Incomplete dominance

Figure 3

An incompletely dominant phenotype is one for which the heterozygote has a phenotype that is an intermediate between the two homozygous phenotypes. A classic example is pigment color in snapdragons and certain other flowering plants: a cross between a true-breeding plant with red flowers and a true-breeding plant with white flowers gives pink F1 offspring (Figure 3).

The parental plants are both homozygous, but the F1 is heterozygous. (Figure 4A) Because neither allele is completely dominant, slightly different genetic notation is often used. Here, CW indicates the white allele and CR the red. The pink snapdragon will never breed true: a cross between two pink snapdragons will give a 1:2:1 ratio of white:pink:red, as shown by the Punnett square in Figure B.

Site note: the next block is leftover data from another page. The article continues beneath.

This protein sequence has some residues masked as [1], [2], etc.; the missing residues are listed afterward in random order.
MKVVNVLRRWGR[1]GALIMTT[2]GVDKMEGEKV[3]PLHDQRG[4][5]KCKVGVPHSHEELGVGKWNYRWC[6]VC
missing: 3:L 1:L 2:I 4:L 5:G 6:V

To tie back to earlier vocabulary: this is due to the haploinsufficiency of the red allele. The enzyme product of this gene plays a role in the biosynthesis of pigment, but two copies of the gene together produce more enzyme (and more pigment). The enzyme expressed from one allele is not sufficient to produce the wildtype phenotype. Another way of thinking about this is that the alleles are additive: one allele of CR produces light red (pink) petals. Two alleles of CR produce darker red petals.

Figure 4 In e, the red and white phenotypes are incompletely dominant, so the heterozygote appears pink. Panel A: Phenotypes and genotypes of white, pink, and red snapdragons. Panel B: Punnett square demonstrating that a cross between two pink snapdragons gives a 1:2:1 ratio of white:pink:red offspring.

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